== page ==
Problem solving techniques often deal with understanding and attacking the problem, and how to do so in the most effective and least risky way.
All of this is useful, and I don't want to under-value its importance. But some problems don't respond well to these techniques. As well as learning how to attack the problem directly, we need to be able to tackle it indirectly.
Here are three other approaches which may be useful.
Very few problems are completely new to us. We have generally encountered similar problems in the past, or heard about similar problems other people have encountered.
We have also probably encountered other problems with the same object, or in the same area: this computer is always going wrong, or that member of staff is always causing difficulties.
Our previous experience tends to direct our attention to one specific aspect of the problem.
Our previous experience may help us to focus on the key elements of the problem - or it it may, on this occasion, be completely misleading.
If a problem is not responding, try listing all the aspects. Brainstorm everything which may be a factor. If someone with no previous experience was presented with this problem, what would they ask about?
If a computer is going wrong, is it the software? The hardware? The power supply? The network connection? The user? Or some combination of the above?
Every problem has a frame. As soon as you think about a problem, you place it in some context.
The frame may be the wrong size, or in the wrong location.
If you change the frame, the facts of the problem may not change, but your feelings probably will: how you feel is largely determined by the frame around the problem. When you are watching a film and see someone falling over or being dumped by their girlfriend, it can be comedy or tragedy, depending on how you see the rest of the film.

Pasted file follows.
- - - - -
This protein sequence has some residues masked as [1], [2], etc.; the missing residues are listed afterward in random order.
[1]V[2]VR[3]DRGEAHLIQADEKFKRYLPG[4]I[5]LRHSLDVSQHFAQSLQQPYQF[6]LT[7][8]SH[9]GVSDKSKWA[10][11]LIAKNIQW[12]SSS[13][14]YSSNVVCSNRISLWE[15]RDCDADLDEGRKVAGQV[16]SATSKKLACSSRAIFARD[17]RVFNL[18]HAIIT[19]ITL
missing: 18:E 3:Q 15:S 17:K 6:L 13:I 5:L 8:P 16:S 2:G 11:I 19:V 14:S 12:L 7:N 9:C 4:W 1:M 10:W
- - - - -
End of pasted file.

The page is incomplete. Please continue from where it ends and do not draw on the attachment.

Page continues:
The frame also determines the scope of the problem, and hence the range of resources available to tackle it.
Changing the frame may change the nature of the problem. What is seen as a problem may also be seen as perfectly normal and healthy behaviour from another perspective. "My teenage child is keeping secrets from me." But it is healthy for a teenager to hold back some information from their parents - it is part of the process of growing up. So how do you establish what is right and appropriate for them to tell you (and why?!) and what they can reasonably keep secret?
Western societies are more individualistic today than in the past. We often see problems as affecting the individual, so we look for solutions which apply to the individual. But what changes if we see the individual as part of a group - a family, a community, a team?
Go back and check the foundations of the problem.
What are my assumptions? For each assumption, I may be able to change the focus, frame or foundation.
Is this a problem which actually needs to be fixed? By me? Now?
What is the likely consequence of not fixing the problem?
What is the likely consequencce of partly fixing the problem? Or changing it?
Will fixing the problem create other problems - possibly more difficult ones?
If the problem is fixed, what else is likely to change?